It perhaps isn’t surprising that, when taking delivery of our V40 long-term test car with around 4,000 miles on the clock, the book a service alert would have appeared within six months of running it.
Although, with a variable service interval, it was perhaps a little disappointing to see it appear with around 12,000 on the clock when we know some VW group models we’ve had in the past have run to 20,000 miles and beyond without worrying about a service.
However, as onboard diagnostic equipment becomes ever more sophisticated, we are going to have to become accustomed to cars vying for our attention. I once learned on a Volvo launch that not only would cars soon let us know when a scheduled service is due, it would be able to access the driver’s diary and create an appointment for it. If the appointment was missed, the service reminder would once again be activated.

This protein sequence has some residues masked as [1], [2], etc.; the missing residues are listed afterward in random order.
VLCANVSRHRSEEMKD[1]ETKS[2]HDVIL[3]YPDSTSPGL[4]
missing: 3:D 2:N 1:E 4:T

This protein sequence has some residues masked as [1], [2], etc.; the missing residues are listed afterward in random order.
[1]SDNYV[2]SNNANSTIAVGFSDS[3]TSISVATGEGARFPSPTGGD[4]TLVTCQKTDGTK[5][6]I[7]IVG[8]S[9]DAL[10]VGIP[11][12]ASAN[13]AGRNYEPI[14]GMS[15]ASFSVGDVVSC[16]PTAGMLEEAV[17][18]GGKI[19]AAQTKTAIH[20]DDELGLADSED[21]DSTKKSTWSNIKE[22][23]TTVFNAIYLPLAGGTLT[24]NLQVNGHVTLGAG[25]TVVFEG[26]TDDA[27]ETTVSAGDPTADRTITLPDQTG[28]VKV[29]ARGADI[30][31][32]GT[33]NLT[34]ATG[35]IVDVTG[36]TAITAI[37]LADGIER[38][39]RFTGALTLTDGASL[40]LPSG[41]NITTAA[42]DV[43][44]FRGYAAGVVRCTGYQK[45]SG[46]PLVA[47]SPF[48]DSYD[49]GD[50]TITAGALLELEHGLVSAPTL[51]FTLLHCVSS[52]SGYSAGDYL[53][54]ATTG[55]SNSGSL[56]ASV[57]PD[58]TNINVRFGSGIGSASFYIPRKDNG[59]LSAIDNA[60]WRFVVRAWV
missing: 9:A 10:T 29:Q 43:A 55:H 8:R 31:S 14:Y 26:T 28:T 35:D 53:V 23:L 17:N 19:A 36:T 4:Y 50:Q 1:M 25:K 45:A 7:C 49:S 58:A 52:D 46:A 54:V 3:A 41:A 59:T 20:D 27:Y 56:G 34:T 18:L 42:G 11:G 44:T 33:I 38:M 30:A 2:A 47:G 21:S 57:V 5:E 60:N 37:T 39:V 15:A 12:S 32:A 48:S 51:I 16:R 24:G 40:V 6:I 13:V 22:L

While we have enjoyed the V40, we can’t help feeling there will be more impressive things in the pipeline from Volvo, if this year’s XC90 is any indication. The big seven-seater is the first all-Volvo Volvo for a very long time.
The V40 is probably due a facelift in the near future, with a model lifecycle probably extending to 2018. Volvo is still reliant on other suppliers for some engines – although not the D4 in our V40.
Ultimately, Volvo will want to use its own engines across the range. But our 2.0-litre D4, with 190hp, would be rather excessive for many.
So, at some point we could expect to see three-cylinder diesel (and petrol) engines being offered.
And if our 190hp D4 in manual guise is capable of 99g/km, I wonder what a 120hp 1.5-litre three-cylinder diesel could achieve.